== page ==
“It is only a matter of time before economics makes room for nature,” writes economist Partha Dasgupta. Is it time to prove him right?

The natural environment is essential for human existence. It provides ecosystem services comprising supporting, provisioning, regulating and cultural functions, which are integral to survival (millenniumassessment.org, 2020). Nature’s gradual degradation has revealed harrowing effects on wellbeing, including food and water shortages, health issues, and livelihood loss. For example, deforestation driven by intensive agriculture and extractive industries is catastrophic, causing both biodiversity loss and contributing to the spread of zoonotic diseases (Jiwani, 2020). These effects are of concern not only to public health, but as we have seen during this pandemic, to entire economies.

As we enter the Anthropocene – an era defined by humans as primary agents of change – calls for attention to biodiversity decline and its effects are amplifying.

Economic growth will be a priority following COVID-19 perhaps for years, and a green recovery is essential. Estimates indicate that 1.7x Earths are required to maintain living standards under current economic systems, which are driven by unsustainable production and consumption (Dasgupta, 2020). Therefore, viewing humanity as being able to function independently of nature remains misguided. As we enter the Anthropocene – an era defined by humans as primary agents of change – calls for attention to biodiversity decline and its effects are amplifying. Recently, world health leaders added to this voice, emphasising how healthy lives depend on a healthy planet. For example, poor air pollution has exacerbated the impacts of COVID-19. Hence, future stimulus packages should be designed with both public health and the environment in mind (healthrecovery.net, 2020).

Forward-thinking finance ministries have been noting what these calls mean for their work. Recognising this, Amsterdam has proactively embraced doughnut economics (Raworth, 2020). This model aims to ensure essentials such as food, healthcare, and political voice, are maintained while the planetary boundaries are not exceeded, as disastrous consequences for humans lie beyond these (Rockström, et al, 2009). The outcome? A safe and just space for humanity.

Collaboration combining social and technological innovation could spur further change.

Other concepts such as “degrowth” argue for organising society around the provision of essential goods and services, putting people over profit, and effectively, building a future where we can live better with less (opendemocracy.net, 2020). While these tenets are noteworthy, some argue that economic growth is not harmful per se. In fact, economic growth in places like the global south is necessary if issues like social inequalities are to be addressed (Wijkman, 2015). Rather, measures to harness sustainable growth such as establishing common-pool resources, renewable energy, the circular economy, nature-based solutions, technology, and even redefining how we measure growth could serve as alternatives provided, they are embedded firmly in green growth principles.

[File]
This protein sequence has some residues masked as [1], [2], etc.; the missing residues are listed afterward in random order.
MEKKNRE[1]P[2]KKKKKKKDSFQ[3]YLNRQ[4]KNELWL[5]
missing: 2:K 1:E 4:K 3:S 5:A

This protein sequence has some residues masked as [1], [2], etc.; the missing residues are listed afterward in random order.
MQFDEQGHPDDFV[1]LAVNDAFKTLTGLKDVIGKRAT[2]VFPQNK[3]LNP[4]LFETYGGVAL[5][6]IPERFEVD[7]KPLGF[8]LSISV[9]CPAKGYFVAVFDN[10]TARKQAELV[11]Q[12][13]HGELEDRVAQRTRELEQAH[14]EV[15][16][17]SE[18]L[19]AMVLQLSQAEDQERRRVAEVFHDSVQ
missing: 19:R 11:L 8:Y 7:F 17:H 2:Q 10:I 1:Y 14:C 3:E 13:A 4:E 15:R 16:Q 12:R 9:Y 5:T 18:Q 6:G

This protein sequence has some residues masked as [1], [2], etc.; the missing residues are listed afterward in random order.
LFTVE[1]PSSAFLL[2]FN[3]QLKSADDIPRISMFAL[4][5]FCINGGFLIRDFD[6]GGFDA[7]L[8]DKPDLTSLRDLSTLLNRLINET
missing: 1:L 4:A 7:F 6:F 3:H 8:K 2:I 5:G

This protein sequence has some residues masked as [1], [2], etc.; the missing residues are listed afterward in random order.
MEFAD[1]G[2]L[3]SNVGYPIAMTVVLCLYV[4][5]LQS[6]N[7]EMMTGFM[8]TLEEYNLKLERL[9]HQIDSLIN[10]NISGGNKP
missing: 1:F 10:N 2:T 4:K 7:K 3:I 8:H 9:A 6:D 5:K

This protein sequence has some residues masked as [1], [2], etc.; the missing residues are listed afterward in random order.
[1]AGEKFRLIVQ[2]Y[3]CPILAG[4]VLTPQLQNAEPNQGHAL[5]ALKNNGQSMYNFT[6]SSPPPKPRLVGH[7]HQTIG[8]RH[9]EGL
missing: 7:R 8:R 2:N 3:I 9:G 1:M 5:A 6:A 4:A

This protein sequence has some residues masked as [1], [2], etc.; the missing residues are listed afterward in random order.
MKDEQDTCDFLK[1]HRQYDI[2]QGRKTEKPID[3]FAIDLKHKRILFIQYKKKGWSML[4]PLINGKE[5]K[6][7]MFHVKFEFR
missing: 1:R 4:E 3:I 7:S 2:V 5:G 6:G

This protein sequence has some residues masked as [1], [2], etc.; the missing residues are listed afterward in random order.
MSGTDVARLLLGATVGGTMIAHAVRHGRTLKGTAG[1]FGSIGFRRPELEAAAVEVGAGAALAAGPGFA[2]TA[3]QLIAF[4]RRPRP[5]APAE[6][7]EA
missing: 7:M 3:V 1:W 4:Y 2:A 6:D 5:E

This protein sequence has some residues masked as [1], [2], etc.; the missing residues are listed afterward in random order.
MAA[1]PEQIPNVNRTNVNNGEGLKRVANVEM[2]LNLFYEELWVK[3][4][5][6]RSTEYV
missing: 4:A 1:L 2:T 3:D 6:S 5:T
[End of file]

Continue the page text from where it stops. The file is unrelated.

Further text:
So, what next? Note that the public is rarely consulted on the management of the planet’s resources. Therefore, a cross-sectoral approach that identifies actions needed across spheres, including businesses, researchers, communities, and the public is crucial. Indeed, governments have taken extraordinary measures to address this pandemic that were unthinkable in modern peacetime such as the significant investment in health services and budgetary restructuring to extend social welfare provision. Collaboration combining social and technological innovation could spur further change.

The momentum surrounding “build back better” has potential to steer a course for a sustainable future within planetary limits. This is the time to embrace it.

By Alicia Ramos

A contributor and member of the Cov360 team

5 June 2020

Further reading

Include the true value of nature when rebuilding economies after coronavirus, Nature 581, 119 (2020).

Millennium Ecosystem Assessment. Ecosystems and Human Well-being: Synthesis. Washington, DC: Island Press, 2005.

Open democracy, Degrowth: new roots for the economy. Accessed June 2, 2020. https://www.opendemocracy.net/en/oureconomy/degrowth-new-roots-economy/

Raworth, K. Exploring doughnut economics. Accessed June 2, 2020. https://www.kateraworth.com/doughnut/

Rockström, J., et al. A safe operating space for humanity. Nature 461, 472 (2009).

UK Government. The Dasgupta Review – Independent Review on the Economics of Biodiversity Interim Report. London: OGL, 2020

Wijkman, A. Commentary on The Degrowth Alternative Accessed June 2, 2020. https://greattransition.org/commentary/anders-wijkman-the-degrowth-alternative-giorgos-kallis

Did you find this helpful?

Leave a Reply

This site uses Akismet to reduce spam. Learn how your comment data is processed.

Pin It on Pinterest

Share This